There was a “thing,” with me and another person. Discord, disconnection. Missed connections and misunderstandings. And I was sitting there, knowing that in that complicated way that relationships can be, that she was not bad nor was I bad, but that both of us were doing some kind of dance that had us in opposite corners of the room.
The thing is, I knew all of the things that you are “supposed to” do in situations like these. You are supposed to discharge your own strong emotions in advance of the conversation, then have a respectful conversation, with “I” statements, with everyone owning their part, ending with forgiveness and a new resolution for how to move forward.
I have done this, before.
It is very dignified.
It is very mature.
And yet the process I was in didn’t seem to want to do that. I was not just dancing with this other human being, I was also dancing with myself, my own process.
And my process whispered: “Do not try to force a result, right now. Wait.”
This ran counter to everything I wanted to do. I wanted to fix, use the tools, explain myself and my behavior, because surely if we just sat down and explained ourselves to each other, everything would be fine…right?
I had a conversation with a dear friend about what was going on. He encouraged me to move forward and ask to have the conversation with this other person.
I knew that I was not saying what I “should” say when I stammered, “I just…I just don’t feel drawn to that, right now. It doesn’t feel aligned.”
One of the biggest things I’ve learned is that when a decision is truly aligned, it actually feels aligned. There may still be challenge or difficulty, but there’s a kind of relief that comes with alignment, knowing that your soul has rooted in to the right next step. Reaching out to have the mature “right” conversation felt…very distinctly not aligned, not “right” even though it “should” be.
“Sitting with” felt difficult in some ways, sort of antsy and prone to rumination and very much like trying to stay present upon a meditation cushion, but strangely…it also felt very aligned.
I’ve since decided that in those times when we aren’t doing what we “should” be doing, we can take these times as our spirits trying to tell us that there is some kind of hard and difficult work that we need to parse through. We’ll bypass that difficult work if we trade it for the rush to answers. True alignment is far more important than answers.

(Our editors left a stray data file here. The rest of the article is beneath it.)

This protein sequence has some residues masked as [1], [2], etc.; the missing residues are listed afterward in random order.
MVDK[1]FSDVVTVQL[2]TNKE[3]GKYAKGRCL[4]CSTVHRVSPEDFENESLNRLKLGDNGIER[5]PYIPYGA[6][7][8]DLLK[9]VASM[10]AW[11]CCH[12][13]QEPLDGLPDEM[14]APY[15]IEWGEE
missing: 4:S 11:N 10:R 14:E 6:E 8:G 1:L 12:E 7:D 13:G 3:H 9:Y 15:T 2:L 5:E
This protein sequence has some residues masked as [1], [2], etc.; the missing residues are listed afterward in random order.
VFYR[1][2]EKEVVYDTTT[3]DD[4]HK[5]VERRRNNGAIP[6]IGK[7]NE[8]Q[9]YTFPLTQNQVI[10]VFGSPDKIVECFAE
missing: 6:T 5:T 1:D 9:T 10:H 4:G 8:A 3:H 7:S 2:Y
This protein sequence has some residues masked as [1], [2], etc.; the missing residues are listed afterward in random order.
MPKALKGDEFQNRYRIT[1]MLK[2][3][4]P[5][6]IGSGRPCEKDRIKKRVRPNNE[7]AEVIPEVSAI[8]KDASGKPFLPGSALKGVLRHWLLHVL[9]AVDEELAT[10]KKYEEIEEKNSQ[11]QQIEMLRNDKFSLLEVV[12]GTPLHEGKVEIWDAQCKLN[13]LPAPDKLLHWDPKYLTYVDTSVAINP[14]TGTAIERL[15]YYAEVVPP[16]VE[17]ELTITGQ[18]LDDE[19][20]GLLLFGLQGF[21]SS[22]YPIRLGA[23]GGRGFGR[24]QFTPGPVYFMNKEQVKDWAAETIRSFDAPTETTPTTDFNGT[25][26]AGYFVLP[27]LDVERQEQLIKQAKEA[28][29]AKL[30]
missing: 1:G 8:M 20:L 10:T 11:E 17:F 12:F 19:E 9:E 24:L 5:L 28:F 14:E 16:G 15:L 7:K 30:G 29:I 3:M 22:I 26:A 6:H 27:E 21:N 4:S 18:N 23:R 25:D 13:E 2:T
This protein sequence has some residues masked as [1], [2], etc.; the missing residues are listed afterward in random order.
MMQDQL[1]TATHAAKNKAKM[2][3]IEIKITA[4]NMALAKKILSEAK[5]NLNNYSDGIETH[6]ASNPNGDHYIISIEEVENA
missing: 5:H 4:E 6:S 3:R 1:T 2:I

What emerged from that period of “sitting with” in this relationship, instead of rushing to force a result, was profound. I came head-to-head with a few deep, shadowy core pieces of myself that feel distinctly unwanted and unloveable. I spent time sitting and consciously crying with those pieces, feeling their pain. I began quietly questioning why I had made myself a contestant in the “self help Olympics,” rushing to execute a series of moves that were “right” all while trying to bypass my actual, lived experience and deny myself the process that I was clearly craving: space, silence, time to think.
In my life, I have frequently been willing to deny myself a process, in the hopes that I could trade that for having “answers” or to please someone else who wanted me to arrive somewhere, faster. I frequently haven’t allowed myself space, time to think and ruminate and figure out where I was in a situation, and I have often made myself wrong for needing more time and space.
And, because it is true that we will often treat others as we treat ourselves, I have often been frustrated with others who have needed their own process when it didn’t match mine.
This is more hidden perfectionism, by the way—a strange subterfuge of the self, pretending that we are about one thing when really, we are holding expectations for the other.
Here’s the thing: you can have room, space, time. You are allowed a process. Anyone who holds that over your head, as if you will lose out if you don’t quickly join them wherever they are, is asking you to betray yourself. Acting out of fear and the self-interest of my own comfort, I have asked others to betray themselves in this way. I imagine that we all have.
Most importantly of all, though, is that we do not betray ourselves; that we do not believe our own fear when it says that we’d better act quickly, or else! Fear doesn’t like taking time, going slowly. Fear frantically searches to get ground beneath its feet, to cling to the nearest possible answers instead of letting the truest answers emerge and ripen with time.
Yet we can choose this for ourselves. We can choose to be in process. To trust. To slow down and breathe and be patient. To believe fiercely that we are worth the time, the pause, the breath.